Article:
Security concerns prevent the Marine Corp’s Amphibious Fighting Vehicle (ACV) from operating on the water.
In an article on Twitter, the Marine Corps announced that it was suspending “water operations after identifying a problem with the towing mechanism.” The Marine Corps is working to identify and resolve the root cause of the problem. “
An official marine corps declaration said the move was “over-cautious”. The Corps’ Twitter post also stated that ârealistic training is an essential part of preparation, and the Marine Corps is committed to ensuring that Marines train under the safest possible conditions; this includes ensuring the functionality of vehicles and equipment.
In 2020, a fatal accident involving the Corps’ Vietnam-era amphibious assault vehicle (AAV) killed eight Marines and one sailor during a summer training exercise at sea. This is the incident. deadliest AAV in United States Marine Corps history and this is probably why the Corps takes The safety of amphibious combat vehicles so seriously.
After a training raid, the AAV reported taking on water en route to an amphibious transport dock. Soon after, the AAV sank with a total of fifteen Marines and one sailor on board. Seven Marines and one sailor failed to escape the vehicle after it sank, and the AAV was only 1,500 meters from shore.
Expeditionary combat vehicle
The Marine Corps received its new ACVs in 2020 and slowly began to phase out the AAV, which by 2020 had been in service for almost half a century. However, the road to commissioning an AAV replacement has been strewn with pitfalls.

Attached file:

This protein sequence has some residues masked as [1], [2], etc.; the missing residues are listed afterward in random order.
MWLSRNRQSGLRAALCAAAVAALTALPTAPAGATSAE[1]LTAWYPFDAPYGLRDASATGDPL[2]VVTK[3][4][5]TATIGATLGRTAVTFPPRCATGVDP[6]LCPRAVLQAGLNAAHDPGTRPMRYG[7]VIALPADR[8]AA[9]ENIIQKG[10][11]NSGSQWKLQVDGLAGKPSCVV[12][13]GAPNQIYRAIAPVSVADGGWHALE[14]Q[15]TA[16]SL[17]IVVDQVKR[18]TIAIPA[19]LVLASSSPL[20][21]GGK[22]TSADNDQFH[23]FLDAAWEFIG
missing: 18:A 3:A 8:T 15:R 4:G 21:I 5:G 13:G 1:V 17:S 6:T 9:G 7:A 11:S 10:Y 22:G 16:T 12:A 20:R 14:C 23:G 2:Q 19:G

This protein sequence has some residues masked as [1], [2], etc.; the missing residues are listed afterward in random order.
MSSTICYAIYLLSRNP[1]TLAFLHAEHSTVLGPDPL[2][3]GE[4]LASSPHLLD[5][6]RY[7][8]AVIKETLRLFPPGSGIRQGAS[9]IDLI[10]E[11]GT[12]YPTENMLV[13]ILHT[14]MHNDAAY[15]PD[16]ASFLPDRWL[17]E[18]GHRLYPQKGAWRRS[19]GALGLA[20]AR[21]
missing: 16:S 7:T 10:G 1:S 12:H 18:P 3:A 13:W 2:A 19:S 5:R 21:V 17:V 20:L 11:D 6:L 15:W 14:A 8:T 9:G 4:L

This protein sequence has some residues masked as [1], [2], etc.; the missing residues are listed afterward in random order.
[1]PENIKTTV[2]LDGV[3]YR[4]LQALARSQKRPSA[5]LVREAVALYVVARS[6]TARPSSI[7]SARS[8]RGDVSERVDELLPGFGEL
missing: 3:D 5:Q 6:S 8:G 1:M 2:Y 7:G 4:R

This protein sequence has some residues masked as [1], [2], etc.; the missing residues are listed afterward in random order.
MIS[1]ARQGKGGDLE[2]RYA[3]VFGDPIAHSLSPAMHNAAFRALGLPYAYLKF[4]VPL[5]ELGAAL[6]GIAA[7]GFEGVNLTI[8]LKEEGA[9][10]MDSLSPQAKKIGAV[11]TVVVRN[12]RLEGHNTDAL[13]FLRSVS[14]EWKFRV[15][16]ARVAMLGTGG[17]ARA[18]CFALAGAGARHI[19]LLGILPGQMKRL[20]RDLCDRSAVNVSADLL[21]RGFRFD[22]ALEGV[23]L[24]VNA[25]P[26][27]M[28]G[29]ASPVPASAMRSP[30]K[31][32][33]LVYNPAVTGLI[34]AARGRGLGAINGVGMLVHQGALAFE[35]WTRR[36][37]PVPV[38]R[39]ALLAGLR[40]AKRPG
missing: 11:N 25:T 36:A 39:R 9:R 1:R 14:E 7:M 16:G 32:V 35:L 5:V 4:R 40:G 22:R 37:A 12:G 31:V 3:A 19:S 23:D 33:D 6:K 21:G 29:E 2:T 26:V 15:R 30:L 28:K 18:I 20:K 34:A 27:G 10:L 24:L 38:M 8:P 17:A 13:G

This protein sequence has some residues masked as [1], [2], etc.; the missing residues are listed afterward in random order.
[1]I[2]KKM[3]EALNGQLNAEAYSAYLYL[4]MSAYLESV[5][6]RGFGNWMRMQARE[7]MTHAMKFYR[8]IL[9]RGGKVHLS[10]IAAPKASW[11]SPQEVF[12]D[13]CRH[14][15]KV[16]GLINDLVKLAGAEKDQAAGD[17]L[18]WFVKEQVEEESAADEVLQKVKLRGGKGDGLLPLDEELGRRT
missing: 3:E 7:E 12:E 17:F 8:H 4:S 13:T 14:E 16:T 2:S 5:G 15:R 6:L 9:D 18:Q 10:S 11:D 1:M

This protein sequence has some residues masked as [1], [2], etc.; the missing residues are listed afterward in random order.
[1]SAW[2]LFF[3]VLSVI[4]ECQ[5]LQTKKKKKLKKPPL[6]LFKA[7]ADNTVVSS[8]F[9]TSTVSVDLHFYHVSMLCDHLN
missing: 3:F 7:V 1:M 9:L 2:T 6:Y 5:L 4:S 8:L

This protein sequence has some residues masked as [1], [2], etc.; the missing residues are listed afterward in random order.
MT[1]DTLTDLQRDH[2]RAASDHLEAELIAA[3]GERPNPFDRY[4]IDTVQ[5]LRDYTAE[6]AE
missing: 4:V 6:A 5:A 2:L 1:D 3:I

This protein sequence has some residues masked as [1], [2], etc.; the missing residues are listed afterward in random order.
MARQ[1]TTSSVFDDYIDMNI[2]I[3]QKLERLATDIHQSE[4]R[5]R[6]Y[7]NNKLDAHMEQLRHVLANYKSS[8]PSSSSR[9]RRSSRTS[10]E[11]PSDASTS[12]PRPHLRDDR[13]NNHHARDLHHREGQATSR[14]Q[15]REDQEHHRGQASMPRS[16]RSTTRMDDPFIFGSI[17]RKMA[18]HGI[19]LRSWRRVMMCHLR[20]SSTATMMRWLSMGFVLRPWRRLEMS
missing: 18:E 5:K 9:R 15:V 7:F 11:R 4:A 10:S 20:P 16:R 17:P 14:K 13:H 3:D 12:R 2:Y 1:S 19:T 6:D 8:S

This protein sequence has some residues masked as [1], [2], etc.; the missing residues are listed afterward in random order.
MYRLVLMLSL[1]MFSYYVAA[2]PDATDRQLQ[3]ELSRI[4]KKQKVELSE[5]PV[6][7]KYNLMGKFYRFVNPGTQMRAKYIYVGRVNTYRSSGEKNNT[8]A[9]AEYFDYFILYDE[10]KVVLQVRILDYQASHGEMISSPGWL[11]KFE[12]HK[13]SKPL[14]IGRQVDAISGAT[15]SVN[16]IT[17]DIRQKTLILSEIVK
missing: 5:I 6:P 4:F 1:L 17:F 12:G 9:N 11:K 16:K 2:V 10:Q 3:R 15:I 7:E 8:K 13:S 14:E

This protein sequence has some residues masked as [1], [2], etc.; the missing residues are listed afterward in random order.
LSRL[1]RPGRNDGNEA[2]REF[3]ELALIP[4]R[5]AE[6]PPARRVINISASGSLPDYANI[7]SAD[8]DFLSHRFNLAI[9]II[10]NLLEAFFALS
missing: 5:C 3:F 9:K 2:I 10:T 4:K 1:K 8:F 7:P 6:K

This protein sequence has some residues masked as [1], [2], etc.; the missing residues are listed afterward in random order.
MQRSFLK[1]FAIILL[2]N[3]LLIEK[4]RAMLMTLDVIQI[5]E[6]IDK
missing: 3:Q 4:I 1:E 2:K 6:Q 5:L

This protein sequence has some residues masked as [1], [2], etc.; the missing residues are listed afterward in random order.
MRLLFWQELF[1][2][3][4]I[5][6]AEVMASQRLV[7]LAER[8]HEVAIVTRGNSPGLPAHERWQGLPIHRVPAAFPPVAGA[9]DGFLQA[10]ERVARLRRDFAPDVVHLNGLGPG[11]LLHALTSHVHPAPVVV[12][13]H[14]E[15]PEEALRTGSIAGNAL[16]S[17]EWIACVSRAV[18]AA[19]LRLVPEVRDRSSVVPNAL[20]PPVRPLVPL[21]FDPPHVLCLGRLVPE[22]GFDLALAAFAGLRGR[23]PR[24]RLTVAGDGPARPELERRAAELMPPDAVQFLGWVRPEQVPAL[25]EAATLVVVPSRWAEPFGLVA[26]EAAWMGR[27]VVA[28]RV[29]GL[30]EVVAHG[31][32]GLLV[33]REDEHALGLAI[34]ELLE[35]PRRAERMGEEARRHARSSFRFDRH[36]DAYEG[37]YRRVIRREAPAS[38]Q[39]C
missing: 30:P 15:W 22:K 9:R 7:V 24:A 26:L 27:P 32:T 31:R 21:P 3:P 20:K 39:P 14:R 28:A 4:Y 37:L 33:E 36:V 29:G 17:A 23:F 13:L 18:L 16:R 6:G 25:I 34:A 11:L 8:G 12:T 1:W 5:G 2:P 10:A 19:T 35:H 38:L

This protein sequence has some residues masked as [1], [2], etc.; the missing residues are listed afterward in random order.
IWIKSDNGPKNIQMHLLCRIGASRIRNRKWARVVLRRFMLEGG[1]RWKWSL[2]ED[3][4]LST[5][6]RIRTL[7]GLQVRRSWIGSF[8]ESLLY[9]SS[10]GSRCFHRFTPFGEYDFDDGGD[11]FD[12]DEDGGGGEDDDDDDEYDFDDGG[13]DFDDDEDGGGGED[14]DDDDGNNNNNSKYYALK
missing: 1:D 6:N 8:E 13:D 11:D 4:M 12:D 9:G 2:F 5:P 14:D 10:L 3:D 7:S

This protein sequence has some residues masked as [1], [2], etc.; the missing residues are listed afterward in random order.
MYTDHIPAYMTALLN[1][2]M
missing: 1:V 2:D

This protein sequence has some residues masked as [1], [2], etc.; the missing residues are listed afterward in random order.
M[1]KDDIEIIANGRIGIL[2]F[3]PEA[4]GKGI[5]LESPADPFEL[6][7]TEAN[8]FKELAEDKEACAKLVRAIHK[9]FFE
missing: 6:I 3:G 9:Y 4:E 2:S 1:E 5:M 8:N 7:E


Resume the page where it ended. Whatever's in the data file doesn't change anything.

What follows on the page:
An old replacement for the AAV called the Expeditionary Fighting Vehicle (EFV) attempted to combine all of the Corps’ desires on one platform: The EFV sported a powerful 30mm cannon and was incredibly fast on water thanks to a Retractable bow flap which gave the outboard EFV -like speeds. In addition, two water jets at the rear of the EFV propelled the vehicle through the water and retractable flaps covered the traces of the EFV in the water, giving it a very smooth underwater profile.
Despite high hopes and high performance on land or at sea, the EFV was plagued by reliability issues and failures were frequent. Additionally, the Marine Corps’ focus on post 9/11 ground warfare, coupled with the balloon cost of the program, ultimately led the Corps to discontinue the program.
Although in USMC service, the new VCA is far from perfect. A Marine Corps assessment called for several modifications to the vehicle, including a modified Troop Commander’s station to facilitate vehicle entry, improved vehicle recovery capabilities if the ACV needs support, and better protection for the suspension and steering of the vehicle against debris encountered on the battlefield, concertina wire in particular. So even though the ACV is already in service, the Corps still has work to do on the vehicle to ensure efficiency and safety on the battlefield.
Caleb Larson is a multimedia journalist and defense writer with National interest. He lives in Berlin and covers the intersection of conflict, security and technology, focusing on US foreign policy, European security and German society.